It’s one of my favorite times of the year! Having the end of another semester, Christmas, and my birthday all in one month makes December a sweet time of year. I may not appreciate the frigid cold mornings, but I love the feeling of joy that surrounds this season. That doesn’t mean that this time of year is easy for me. I am still depressed, and anxious, and physically ill. My OCD has been acting up the past few weeks. I’m tired, and I’m depressed. But I also feel such a sense of joy, even though it’s also hard in many ways to think of facing a whole other year that is coming up fast. Even though I am so excited for all the things 2019 is bringing, both the things I’m expecting and the ones I’m yet to discover, it can still be hard to not be overwhelmed by facing another year.
There’s one thing that only makes the New Year harder. Today, I was sitting on my couch, watching a Hallmark Movie (don’t judge!), when I saw it. A commercial for “the best way to lose weight fast.” As the New Year approaches, it’s that time of year where viewers are bombarded with diet commercials.
I rolled my eyes and joked about how dumb the commercial was with my mom, but I also felt a swirl of emotions rise up inside me. I mostly felt upset and sad. Upset that dangerous diets are allowed to be promoted. Upset about how these commercials contribute to the idea that you need to eat less and you need to weigh less, and that you need to attain these goals at any cost. Angry that these commercials convince people that being skinny automatically means being more healthy, and that being skinny is the only way to be beautiful or handsome.
These dangerous ideas are what lead to disordered eating, body image issues, and full-blown eating disorders. These are dangerous conditions that kill. Even if people don’t develop mental health issues related to these commercials that directly and direly impact their health, they still impact the way we view ourselves and our health. I think of all the times my friends have felt like before they can eat in front of others, they have to announce that they didn’t eat the meal before, as though they have to have deprived themselves to deserve food. I think of all the times my friends have felt ugly and absolutely hated looking at their own reflections for no reason other than their weight. I think of the conversations I overhear at school, where classmates are talking about the new teas and supplements they’re taking to make themselves skinner. Not healthier, but skinnier. Some don’t know that these teas are not healthy and can have long-term, negative effects on your health (especially your digestive system’s ability to function normally). Some know, but they don’t care. Their whole lives, they’ve been led to believe that if they could only be that one weight—often a dangerous weight that’s incompatible with a healthy body—everything would be better. And then, when they reach that weight, they realize it’s not all that they thought it would be. But they’ve been taught that looking a certain way is the key to everything they’ve ever wanted, the key to finally loving themselves and feeling confident in their own skin. So they use more tactics to lose more weight. Dangerous tactics. I think of all the ways each and every one of us has been impacted by these dangerous products and diets. I think of how they have hurt my friends, my family, my classmates, millions of people I will never even know the struggles of, and myself.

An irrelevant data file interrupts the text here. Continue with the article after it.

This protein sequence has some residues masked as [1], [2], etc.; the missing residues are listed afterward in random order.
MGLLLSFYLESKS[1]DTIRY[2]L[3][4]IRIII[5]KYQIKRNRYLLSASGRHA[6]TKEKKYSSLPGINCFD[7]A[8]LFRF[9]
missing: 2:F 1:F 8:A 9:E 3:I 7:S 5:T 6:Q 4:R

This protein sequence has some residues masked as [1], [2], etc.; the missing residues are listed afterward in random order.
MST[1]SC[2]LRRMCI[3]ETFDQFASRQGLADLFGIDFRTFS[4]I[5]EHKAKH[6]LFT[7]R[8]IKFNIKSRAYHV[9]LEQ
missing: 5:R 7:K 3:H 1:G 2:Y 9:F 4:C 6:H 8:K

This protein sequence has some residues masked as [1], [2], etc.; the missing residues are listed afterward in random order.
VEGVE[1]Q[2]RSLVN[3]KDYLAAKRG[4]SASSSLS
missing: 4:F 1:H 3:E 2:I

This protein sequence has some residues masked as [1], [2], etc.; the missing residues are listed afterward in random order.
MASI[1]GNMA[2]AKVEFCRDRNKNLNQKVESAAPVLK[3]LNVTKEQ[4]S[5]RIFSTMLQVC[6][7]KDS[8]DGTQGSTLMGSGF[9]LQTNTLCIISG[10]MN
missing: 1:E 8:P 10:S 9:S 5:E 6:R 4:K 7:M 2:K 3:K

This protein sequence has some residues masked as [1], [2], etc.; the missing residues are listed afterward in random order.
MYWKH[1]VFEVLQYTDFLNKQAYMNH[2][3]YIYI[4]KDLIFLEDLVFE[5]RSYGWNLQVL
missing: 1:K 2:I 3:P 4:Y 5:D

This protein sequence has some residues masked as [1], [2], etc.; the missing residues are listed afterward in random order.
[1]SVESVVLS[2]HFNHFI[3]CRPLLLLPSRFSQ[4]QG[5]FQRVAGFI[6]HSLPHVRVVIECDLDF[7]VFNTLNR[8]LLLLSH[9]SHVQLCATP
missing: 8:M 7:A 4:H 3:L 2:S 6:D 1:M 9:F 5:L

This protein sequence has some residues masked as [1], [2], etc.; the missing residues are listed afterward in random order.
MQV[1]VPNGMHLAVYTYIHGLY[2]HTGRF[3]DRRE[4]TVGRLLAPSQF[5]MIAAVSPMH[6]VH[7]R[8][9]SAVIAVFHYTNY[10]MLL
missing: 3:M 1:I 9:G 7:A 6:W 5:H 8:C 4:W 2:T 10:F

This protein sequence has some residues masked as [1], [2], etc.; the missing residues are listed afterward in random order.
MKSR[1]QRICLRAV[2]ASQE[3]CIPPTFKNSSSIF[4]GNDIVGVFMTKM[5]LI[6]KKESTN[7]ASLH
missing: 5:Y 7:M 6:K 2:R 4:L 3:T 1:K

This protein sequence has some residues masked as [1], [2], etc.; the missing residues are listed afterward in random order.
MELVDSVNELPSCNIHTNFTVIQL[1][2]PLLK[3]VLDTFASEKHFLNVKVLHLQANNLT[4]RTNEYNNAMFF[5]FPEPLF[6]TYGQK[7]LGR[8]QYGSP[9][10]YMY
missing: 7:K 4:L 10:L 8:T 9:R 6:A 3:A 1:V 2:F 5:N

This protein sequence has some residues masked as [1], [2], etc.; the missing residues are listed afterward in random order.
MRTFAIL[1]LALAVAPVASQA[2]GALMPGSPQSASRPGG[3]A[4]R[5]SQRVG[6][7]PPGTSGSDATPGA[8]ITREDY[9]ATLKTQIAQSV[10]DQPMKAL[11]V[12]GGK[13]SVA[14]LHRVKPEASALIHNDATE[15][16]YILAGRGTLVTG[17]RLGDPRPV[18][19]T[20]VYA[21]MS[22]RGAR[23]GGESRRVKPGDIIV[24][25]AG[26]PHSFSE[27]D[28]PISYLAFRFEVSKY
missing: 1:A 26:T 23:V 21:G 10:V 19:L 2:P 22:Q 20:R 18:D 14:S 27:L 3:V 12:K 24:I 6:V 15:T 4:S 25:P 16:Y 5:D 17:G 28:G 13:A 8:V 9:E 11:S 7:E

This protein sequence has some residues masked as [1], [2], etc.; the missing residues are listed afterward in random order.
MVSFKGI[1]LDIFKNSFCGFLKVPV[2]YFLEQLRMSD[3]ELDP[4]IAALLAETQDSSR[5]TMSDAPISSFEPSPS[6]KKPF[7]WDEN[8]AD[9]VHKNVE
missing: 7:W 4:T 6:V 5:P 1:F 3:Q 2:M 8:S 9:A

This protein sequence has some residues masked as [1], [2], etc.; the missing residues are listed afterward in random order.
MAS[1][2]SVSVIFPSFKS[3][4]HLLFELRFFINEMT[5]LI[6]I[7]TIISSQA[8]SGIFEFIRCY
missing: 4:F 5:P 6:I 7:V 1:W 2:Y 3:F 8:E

Some of these dangerous weight-loss tactics are the ones we see on TV. Fasting, depriving yourself of food, excessive exercise, etc. Sometimes, we see more subtle ads on TV. Sometimes, people start on a diet, and it spins into disordered eating. They use the diet to start depriving themselves of food. Using it as a way to avoid fear foods. Being terrified to eat certain foods, and ashamed when they eat these foods. Sometimes, people will start an intense exercise regimen that focuses too much on looks instead of becoming stronger and healthier. They don’t see the results they want, but they’re told that they are just around the corner if they only work a little harder. So they start exercising more, and more, and more. It takes over their lives. It becomes unhealthy. They feel extreme guilt if they skip a day. They feel like if they are going to allow themselves to eat, they have to do a certain amount of exercise to justify the food that their body so desperately needs.